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Love is a beach

What do we love about Boracay?
The finest white sand we have ever seen, the bluest waters, the modern tropical vibe unlike any other.
Boracay, 24 years ago when I first saw it, was much cleaner, less populated and quieter at night. It wasn’t a party island nor did it have a traffic problem, pollution and flooding. Newlyweds then, we thought it was paradise. The stretch of beach was shorter then and the length of beach front to water much, much wider.
Most of the island was still covered in coconut trees. Now, resorts of all shapes and sizes line the island, going almost all around it and inland as well.
The Department of Tourism says many establishments had built “too close to the beach and spilling over into the roads of the 1,000-hectare island.”
When you stroll along the beachfront, it is far more preferable to turn your eyes toward the water. There is “people traffic,” and the packed sand if these oft-used paths is no longer as sandy (moist and muddy in parts, actually) and no longer as even. You have to watch your step because you might trip over roots and manhole covers that had become exposed due to erosion.
Then again, who can resist the sights, sounds and scents of the commercial side, where one can feast on not just an amazing selection of food and drink, but also on the sight of different kinds of people?
You will still find little perfect spots where the sand feels perfect under your feet and the water envelopes you in a cool embrace, forgetting for a moment the fastfood chains that had sprouted up all over the island. You can gaze at the sky or the horizon, watch the sailboats bobbing past at a distance, and try not to think that these waters, which look so clear and calm, are teeming with germs.
I just cannot stand the thought that it would end up like the cesspool that President Rodrigo Duterte called it.
It’s funny because while it looks overdeveloped, it is actually not. A foreign national whom we met in Tablas, Romblon, pointed this out recently.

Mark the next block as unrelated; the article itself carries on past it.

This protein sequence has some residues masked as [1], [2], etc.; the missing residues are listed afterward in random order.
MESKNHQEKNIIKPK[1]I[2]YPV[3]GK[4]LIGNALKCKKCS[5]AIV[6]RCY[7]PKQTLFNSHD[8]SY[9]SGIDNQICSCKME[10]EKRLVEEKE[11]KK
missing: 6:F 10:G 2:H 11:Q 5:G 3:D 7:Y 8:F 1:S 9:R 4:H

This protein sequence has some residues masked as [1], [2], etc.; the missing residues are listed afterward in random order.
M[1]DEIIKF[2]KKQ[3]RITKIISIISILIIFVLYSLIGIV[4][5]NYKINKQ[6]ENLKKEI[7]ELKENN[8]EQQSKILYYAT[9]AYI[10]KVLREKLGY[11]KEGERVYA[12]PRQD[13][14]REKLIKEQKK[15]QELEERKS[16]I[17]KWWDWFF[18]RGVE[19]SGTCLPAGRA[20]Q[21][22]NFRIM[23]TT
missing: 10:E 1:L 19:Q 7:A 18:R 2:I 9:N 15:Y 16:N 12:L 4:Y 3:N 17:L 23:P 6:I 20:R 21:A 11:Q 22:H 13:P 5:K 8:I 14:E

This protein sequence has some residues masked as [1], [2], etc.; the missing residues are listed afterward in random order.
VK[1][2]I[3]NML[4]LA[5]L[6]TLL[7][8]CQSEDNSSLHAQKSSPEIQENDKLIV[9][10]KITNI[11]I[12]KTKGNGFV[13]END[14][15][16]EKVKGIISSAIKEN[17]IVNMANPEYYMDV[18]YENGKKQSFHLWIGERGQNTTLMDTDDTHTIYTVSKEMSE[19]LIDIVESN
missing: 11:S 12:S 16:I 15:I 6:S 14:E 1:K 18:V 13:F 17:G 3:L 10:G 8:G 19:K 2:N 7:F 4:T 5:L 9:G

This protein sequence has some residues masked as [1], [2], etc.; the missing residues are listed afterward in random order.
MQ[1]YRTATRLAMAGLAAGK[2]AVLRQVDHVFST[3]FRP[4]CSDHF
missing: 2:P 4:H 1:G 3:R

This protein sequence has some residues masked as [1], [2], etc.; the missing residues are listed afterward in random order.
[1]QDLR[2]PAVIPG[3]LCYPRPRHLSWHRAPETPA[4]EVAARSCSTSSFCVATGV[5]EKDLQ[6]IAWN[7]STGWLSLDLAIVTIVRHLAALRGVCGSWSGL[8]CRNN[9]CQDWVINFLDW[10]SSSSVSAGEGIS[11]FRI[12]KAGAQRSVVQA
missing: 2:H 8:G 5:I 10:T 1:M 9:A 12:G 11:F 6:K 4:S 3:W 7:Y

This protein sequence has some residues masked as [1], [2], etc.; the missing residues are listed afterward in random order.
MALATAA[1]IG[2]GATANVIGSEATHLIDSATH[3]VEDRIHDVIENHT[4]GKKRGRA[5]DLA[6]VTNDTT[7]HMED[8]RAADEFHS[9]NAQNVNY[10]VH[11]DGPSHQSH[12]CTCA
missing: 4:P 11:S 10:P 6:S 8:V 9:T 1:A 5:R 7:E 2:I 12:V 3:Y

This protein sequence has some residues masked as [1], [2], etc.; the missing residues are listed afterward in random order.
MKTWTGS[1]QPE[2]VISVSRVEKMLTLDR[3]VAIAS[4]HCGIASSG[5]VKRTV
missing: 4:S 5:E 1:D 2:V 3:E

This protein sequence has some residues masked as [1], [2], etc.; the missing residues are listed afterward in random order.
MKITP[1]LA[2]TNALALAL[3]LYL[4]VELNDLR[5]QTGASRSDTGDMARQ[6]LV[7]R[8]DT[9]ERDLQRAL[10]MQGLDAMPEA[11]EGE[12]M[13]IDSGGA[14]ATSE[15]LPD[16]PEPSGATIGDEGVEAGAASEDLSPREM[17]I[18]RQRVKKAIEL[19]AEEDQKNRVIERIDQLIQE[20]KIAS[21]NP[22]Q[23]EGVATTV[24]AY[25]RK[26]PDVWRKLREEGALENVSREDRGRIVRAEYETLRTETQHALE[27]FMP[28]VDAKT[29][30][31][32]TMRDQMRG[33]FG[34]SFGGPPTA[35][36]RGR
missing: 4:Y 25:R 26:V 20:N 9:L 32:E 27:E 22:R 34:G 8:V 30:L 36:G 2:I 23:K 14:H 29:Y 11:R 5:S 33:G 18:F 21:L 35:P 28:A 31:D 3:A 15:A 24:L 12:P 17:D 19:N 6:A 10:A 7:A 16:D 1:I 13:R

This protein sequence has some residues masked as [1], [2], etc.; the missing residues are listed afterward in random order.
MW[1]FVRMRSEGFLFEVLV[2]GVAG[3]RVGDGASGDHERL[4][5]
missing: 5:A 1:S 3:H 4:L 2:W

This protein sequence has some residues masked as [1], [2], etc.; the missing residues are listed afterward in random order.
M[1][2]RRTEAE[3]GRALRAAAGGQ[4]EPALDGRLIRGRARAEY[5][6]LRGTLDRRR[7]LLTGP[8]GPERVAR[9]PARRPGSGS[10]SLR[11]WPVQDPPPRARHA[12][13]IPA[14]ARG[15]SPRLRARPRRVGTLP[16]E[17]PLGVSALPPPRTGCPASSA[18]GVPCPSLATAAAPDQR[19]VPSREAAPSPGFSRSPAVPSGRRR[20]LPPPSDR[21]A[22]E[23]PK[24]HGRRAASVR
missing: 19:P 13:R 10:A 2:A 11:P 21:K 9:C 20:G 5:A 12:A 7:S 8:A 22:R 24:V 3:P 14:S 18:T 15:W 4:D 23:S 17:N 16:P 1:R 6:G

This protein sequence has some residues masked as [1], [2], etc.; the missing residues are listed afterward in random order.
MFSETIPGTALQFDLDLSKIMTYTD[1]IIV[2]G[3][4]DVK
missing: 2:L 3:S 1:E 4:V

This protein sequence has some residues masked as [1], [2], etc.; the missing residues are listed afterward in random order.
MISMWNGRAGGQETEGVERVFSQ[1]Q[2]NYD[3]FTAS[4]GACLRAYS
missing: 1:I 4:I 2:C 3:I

He loves Boracay, too — he used to take vacations there to get away from the Norwegian winters. He also saw the changes in the past decade alone. He said it is overbuilt, but not really developed. If it were, he said, there would be a better drainage and sewerage system.
He still loves Boracay though.
There is something about it that captures you, lulls your senses till you forget your cares and worries. People come back for more. Proof is the number of arrivals yearly.
According to the DoT, Boracay welcomes at least 2 million tourists yearly. But with some 50,000 residents living in the island, too, the problem of overpopulation aggravates the pollution, drainage and sewerage problems.
How it got to this choking point is the real question.
And perhaps the harsh words and ultimatum given by the President are important to give the environmental and development issues a push as soon as possible.
Warnings of Boracay’s demise had been given a long time ago by various concerned groups. But nobody used to listen to environmentalists, let alone heed their words.
Now, it seems one little word had created some fire and fury among those concerned. As reported recently, people who live in and have interests in Boracay are against negative descriptions of the island, let alone a comparison with the “pit of human waste.”
But many of them hope that the six months given to the Department of Environment to fix the problems, as well as finish the drainage system that was started 10 years ago would, indeed, take effect.
The words of a business leader is worth a re-quote here, too: “What we need is less reaction and condemnation and blame. We need actual ideas, solidly researched and organized plans, and leadership that will do the hard things to ensure Boracay can get through current difficulties.”
Six months is Duterte’s favorite time frame. Let us see if it is enough this time. We do not want the world’s favorite beach destination to be closed down!
We have many more summers to spend in Boracay.

1 comment

  • Architect Lito L.Mallonga FUAP

    The harm has been done and can not be undone now just to much greed and no one care of the environment and now who will pay for the clean up. Blame it's other that is always I always hear all the time and nothing has change.

    Diyan tayo talagang magaling sa center stage. Banat dito at banat doon na walang katapusan at karate na rin ang kayabangan.

    Architect Lito L.Mallonga FUAP Wednesday, 14 February 2018 13:13 Comment Link

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